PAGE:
Willie R. Tubbs, FISM News
Over the weekend, the International Association of Machinists and Aerospace Workers gained about 100 new members after employees at an Apple store in Towson, Maryland, voted 2-to-1 in favor of unionization.
In an open letter addressed to Apple CEO Tim Cook, organizers said their desire to unionize was “about us as workers gaining access to rights that we do not currently have.”
This marks another in a growing line of tech and retail locations at which union efforts have been attempted. In recent months, Starbucks and Amazon have been focal points of labor organization efforts.
The vote, which went 65-to-33 in favor of unionizing, marked the first time Apple employees have unionized in the United States, but there are still many steps between the creation of this union and the employees exacting influence.
Before anything else can occur, The National Labor Relations Board must certify the union vote as legitimate, which is anything but a simple process.
It is not yet clear how Apple will respond, but it is exceedingly rare that companies, particularly those with the money and influence of Apple, take unionization efforts lightly.
As was reported by the Washington Post in April, Amazon filed at least a dozen motions with the NLRB and pledged a full-scale fight against the creation of a union in New York.
In their letter to Cook, the union organizers asked him “not to use your resources to engage in an anti-union campaign to dissuade us.”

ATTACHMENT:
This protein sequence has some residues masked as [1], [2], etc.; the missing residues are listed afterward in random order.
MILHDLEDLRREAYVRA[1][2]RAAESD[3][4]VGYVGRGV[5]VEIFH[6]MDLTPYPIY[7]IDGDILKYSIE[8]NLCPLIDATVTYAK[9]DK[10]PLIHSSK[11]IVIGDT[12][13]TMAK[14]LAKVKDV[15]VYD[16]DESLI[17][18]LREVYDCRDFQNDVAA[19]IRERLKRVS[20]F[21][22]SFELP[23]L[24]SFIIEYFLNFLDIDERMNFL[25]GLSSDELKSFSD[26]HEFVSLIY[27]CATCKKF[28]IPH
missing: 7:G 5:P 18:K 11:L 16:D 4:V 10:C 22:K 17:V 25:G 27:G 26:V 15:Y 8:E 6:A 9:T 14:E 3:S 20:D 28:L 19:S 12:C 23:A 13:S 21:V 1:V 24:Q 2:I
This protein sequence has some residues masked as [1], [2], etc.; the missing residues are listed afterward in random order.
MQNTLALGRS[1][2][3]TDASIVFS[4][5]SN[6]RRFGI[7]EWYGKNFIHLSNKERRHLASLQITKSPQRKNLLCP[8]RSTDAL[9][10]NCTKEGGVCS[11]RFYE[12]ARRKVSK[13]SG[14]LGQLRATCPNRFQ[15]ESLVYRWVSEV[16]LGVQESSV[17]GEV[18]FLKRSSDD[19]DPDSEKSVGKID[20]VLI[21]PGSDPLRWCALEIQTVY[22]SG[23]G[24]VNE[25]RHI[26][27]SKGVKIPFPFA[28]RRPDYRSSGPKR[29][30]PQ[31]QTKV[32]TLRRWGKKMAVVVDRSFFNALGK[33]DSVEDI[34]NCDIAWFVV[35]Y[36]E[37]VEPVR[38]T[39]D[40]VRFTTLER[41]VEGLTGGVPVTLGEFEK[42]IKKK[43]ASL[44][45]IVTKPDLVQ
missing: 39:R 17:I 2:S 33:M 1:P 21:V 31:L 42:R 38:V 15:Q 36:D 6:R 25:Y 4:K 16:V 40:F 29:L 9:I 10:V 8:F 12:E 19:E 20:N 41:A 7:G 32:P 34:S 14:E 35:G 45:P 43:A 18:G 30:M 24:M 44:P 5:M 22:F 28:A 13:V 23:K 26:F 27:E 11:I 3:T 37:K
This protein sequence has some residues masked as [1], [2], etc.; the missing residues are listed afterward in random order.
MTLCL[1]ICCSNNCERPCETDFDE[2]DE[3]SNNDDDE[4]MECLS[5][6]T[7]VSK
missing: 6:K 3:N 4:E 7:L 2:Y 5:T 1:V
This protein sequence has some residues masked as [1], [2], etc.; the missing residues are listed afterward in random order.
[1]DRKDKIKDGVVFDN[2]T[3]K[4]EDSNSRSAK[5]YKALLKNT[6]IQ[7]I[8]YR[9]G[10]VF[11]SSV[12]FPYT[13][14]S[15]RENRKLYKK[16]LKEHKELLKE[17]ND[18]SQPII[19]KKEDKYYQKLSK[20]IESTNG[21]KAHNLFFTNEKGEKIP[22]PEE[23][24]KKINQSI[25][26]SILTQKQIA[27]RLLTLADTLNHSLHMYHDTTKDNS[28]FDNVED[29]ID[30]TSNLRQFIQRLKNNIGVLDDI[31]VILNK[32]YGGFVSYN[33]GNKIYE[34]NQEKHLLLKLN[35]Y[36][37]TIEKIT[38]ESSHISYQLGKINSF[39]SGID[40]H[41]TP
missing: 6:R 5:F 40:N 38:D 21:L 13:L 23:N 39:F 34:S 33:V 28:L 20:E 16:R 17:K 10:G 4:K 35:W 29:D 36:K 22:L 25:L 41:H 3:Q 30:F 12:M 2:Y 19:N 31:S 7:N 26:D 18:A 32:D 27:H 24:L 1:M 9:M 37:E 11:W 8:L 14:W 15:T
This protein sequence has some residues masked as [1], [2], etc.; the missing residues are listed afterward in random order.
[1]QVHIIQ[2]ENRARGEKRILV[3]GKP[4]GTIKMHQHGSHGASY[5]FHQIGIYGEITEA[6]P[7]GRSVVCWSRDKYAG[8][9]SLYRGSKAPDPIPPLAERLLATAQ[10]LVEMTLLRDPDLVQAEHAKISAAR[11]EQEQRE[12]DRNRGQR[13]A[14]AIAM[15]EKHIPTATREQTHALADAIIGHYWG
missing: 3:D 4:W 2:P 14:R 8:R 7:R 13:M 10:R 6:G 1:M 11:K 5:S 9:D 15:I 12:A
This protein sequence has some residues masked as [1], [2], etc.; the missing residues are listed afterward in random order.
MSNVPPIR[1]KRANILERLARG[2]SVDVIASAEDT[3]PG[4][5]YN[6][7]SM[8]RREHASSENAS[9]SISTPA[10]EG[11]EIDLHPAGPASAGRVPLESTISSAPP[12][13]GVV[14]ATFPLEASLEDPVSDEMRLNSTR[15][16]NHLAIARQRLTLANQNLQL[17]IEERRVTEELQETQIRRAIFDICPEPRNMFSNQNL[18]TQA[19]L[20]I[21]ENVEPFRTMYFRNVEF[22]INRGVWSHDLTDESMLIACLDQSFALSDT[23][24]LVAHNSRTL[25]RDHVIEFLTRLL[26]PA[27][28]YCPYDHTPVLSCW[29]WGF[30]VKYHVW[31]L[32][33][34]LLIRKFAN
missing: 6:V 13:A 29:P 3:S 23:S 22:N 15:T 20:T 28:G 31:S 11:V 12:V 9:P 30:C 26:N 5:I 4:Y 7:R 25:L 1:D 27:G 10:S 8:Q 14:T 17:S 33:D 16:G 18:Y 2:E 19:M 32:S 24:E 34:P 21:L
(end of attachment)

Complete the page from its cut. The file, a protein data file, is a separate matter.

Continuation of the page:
Even if the vote is certified, there are numerous other measures that a company can take to slow or eliminate unionization.
“Labor law in the United States is a long process,” Michael Duff, a professor at the Wyoming College of Law, told NPR. “And so the fact that a single store negotiates or elects a union doesn’t mean that there’s a negotiated contract in the workplace. And we know in recent history that in many of these situations, parties are unable to come to terms on an initial contract.”
For now, though, the nation’s newest, prominent aspiring union – which has adopted the name Apple Coalition of Organized Retail Employees (AppleCORE) – and the larger labor body to which it now belongs are celebrating a significant step.
“I applaud the courage displayed by CORE members at the Apple store in Towson for achieving this historic victory,” IAM International President Robert Martinez Jr said in a statement. “They made a huge sacrifice for thousands of Apple employees across the nation who had all eyes on this election. I ask Apple CEO Tim Cook to respect the election results and fast-track a first contract for the dedicated IAM CORE Apple employees in Towson. This victory shows the growing demand for unions at Apple stores and different industries across our nation.”
AppleCORE also received an endorsement from President Joe Biden, although it seems the president might have been confused as to the nature of the union effort in question.
“I’m proud of them,” Biden said during an appearance in Rehoboth Beach, Delaware. “Look, you know, workers have the right to determine what conditions they’re going to work or not.”
The president then diverted into a brief testimonial about the quality training apprenticeships afford union members.
“I think the thing that everybody kind of misunderstands about unions, they tend to be — especially in the trades — the best workers in the world,” Biden said. “They go to [the] equivalent of four years of college. They have four years of apprenticeship and they break their neck. They get paid partially while they’re going, but they get paid. So, everybody’s better off, everybody’s better off, including the final product is always better.”
President Biden did not articulate how such programs factored into the unionization efforts of a retail store. AppleCORE has not expressed a desire to create an apprentice program.